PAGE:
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Inflation spooks market; retail weakens; Commsworld update

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4.30pm: Inflation spooks investors

The FTSE 100 ended the session down 0.56% at 6,710.90 as investors digested a rise in inflation.

Sterling fell 0.4% against the dollar to $1.3847, while gaining 0.14% on the euro at €1.15.

9.45am: Commsworld enjoys buoyant quarter

Commsworld, the independent network provider, has reported “one of the best quarters in its 27-year history”.

The Edinburgh-headquartered company secured contracts valued at more than £16.7m across multiple sectors, significantly beating its targets between October and December last year.

Chief commercial officer Charles Quinn said: “Already we are enjoying an excellent start to 2021. There are plenty of new markets for us to explore.”

9am: Ventilation firm goes employee-owned

Dunfermline-based ventilation company Sustainable Homes Scotland, trading as Paul Heat Recovery Scotland, has announced that is converting to an employee-owned businesses in Scotland, with 12 staff given a stake in the business. 

8.30am: London opens lower

London shares fell at the open with the FTSE 100 trading at 6,722.78, down 26.08 points (0.39%)

7am: Inflation slightly higher

The cost of living rose by 0.7% in the year to January, slightly more than expected as the country was plunged into another lockdown.

Food prices pushed up costs, along with household goods. The rise was slightly higher than many economists’ forecasts of 0.6%.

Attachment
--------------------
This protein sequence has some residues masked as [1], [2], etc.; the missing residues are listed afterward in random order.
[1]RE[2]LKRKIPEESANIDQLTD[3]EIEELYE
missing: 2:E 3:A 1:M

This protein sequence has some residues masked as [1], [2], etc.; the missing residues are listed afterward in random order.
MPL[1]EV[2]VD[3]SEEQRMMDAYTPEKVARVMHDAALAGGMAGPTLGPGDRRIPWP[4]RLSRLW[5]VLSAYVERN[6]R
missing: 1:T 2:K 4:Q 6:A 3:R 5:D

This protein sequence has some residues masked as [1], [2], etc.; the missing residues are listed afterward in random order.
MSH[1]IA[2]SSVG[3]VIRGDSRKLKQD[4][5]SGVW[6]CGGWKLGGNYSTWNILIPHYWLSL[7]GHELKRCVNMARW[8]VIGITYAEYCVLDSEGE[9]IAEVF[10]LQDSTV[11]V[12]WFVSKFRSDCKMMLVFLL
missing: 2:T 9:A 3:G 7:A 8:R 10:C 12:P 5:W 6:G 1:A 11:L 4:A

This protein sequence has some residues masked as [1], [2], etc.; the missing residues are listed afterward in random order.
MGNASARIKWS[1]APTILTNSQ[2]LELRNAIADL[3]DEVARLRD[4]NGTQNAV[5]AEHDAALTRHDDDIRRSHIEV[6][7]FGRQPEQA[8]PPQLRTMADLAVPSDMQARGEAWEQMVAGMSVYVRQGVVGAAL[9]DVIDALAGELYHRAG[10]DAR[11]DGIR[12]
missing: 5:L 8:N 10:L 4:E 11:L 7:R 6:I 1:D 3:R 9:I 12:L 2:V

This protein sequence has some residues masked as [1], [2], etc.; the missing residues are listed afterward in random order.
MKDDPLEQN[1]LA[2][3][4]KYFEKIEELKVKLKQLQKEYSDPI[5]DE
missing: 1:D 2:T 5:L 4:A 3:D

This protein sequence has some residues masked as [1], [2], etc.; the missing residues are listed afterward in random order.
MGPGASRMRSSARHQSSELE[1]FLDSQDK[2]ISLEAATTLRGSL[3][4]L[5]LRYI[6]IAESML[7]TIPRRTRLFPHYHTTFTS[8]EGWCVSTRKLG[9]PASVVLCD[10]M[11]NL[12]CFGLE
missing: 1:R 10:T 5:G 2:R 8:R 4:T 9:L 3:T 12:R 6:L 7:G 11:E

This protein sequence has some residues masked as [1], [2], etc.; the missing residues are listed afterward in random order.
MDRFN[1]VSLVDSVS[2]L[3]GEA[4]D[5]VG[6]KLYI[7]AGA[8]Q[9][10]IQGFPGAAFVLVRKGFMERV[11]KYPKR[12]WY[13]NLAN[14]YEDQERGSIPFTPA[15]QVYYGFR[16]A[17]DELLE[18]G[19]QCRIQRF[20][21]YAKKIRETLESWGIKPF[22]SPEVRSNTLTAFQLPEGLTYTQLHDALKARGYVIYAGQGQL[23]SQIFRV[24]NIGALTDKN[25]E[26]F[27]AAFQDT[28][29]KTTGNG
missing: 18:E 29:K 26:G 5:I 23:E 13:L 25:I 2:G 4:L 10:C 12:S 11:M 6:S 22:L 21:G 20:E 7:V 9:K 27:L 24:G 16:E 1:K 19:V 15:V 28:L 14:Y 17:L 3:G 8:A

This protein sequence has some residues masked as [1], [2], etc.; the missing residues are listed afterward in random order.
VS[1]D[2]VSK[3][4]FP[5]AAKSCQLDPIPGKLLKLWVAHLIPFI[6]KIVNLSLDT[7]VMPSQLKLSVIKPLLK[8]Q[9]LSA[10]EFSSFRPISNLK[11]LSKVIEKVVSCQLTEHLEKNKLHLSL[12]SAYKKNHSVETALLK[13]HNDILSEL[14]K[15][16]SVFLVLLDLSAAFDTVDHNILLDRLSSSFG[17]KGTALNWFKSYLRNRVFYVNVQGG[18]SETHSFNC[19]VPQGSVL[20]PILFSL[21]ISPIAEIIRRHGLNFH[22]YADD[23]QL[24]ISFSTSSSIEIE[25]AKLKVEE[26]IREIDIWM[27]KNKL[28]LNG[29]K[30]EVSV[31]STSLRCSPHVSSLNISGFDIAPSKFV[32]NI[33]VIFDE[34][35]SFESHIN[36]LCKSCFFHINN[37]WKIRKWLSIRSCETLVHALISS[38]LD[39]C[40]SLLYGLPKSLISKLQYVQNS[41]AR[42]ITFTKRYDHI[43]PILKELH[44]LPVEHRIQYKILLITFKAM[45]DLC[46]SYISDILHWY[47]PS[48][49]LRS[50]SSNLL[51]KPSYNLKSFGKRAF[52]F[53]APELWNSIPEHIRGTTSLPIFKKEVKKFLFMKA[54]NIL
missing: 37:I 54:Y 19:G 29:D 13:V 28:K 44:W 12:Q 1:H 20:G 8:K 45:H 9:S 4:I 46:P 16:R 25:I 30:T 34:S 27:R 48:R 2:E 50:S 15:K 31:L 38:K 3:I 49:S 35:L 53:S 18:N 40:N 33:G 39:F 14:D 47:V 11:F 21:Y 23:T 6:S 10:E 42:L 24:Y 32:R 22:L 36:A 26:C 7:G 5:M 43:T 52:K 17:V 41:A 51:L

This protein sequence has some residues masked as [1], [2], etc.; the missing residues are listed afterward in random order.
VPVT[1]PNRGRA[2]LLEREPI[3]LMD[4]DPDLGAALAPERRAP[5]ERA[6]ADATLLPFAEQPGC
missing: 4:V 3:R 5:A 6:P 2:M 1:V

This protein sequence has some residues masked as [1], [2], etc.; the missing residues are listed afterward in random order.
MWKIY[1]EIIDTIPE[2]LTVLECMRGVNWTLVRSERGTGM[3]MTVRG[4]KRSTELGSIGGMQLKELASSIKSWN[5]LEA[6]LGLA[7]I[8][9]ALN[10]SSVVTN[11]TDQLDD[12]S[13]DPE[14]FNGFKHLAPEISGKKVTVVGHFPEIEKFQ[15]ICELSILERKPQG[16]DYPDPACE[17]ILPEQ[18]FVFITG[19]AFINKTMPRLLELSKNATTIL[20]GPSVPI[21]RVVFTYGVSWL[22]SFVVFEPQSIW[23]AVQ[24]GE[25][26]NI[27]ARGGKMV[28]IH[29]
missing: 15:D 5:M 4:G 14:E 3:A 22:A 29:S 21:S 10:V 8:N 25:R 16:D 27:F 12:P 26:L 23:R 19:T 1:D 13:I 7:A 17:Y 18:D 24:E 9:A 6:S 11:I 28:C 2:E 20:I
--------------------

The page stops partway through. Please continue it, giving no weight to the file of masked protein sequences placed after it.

Rio Tinto 

The Anglo-Australian mining group delivered a record dividend to shareholders as soaring iron ore prices last and demand from China drove full-year profits sharply higher. The company reported a better-than-expected 20% increase in underlying profit to $12.4bn and declared a total dividend of $5.57 a share against expectations of $4.80.

British American Tobacco 

The conglomerate said its adjusted profit from operations was 4.8% higher in 2020 at £11.37bn. The board proposes a dividend of 215.6p per share for the year ended 31 December, up 2.5%.

Retail sales slump

empty shops in Glasgow

Scottish shops reported their worst monthly performance since April, and the worst January results on record.

New figures from the Scottish Retail Consortium (SRC) showed total sales fell year-on-year by almost 28%.

Food sales rose by 4.3% but non-food slumped by more than half, as non-essential shops were forced to close during the first week of the year.

KPMG UK head of retail Paul Martin said: “Poor weather has exacerbated the issues, creating a perfect storm, with a total decline of almost 30% representing the worst figures we’ve seen since April last year.”

The Scottish Retail Consortium welcomed the three months extension of business rates relief, though its report was issued before Finance Secretary Kate Forbes announced that rates relief would be extended for the whole of next year. The Scottish Property Federation was disappointed by a lack of action on empty properies.

Read more: Businesses cheer as no rates to pay for next year

Markets

Brent crude continued to edge higher, up 0.3% to $63.54 a barrel, adding to three days of gains.

There was a mixed performance on Wall Street, with the Dow Jones Industrial Average closing up 0.2% at a record high while the S&P 500 dropped 0.06% and the Nasdaq fell 0.34%.

Asia also offered a muddled picture with Japan’s Nikkei 225 falling 0.58% while Hong Kong’s Hang Seng was up 0.99%.



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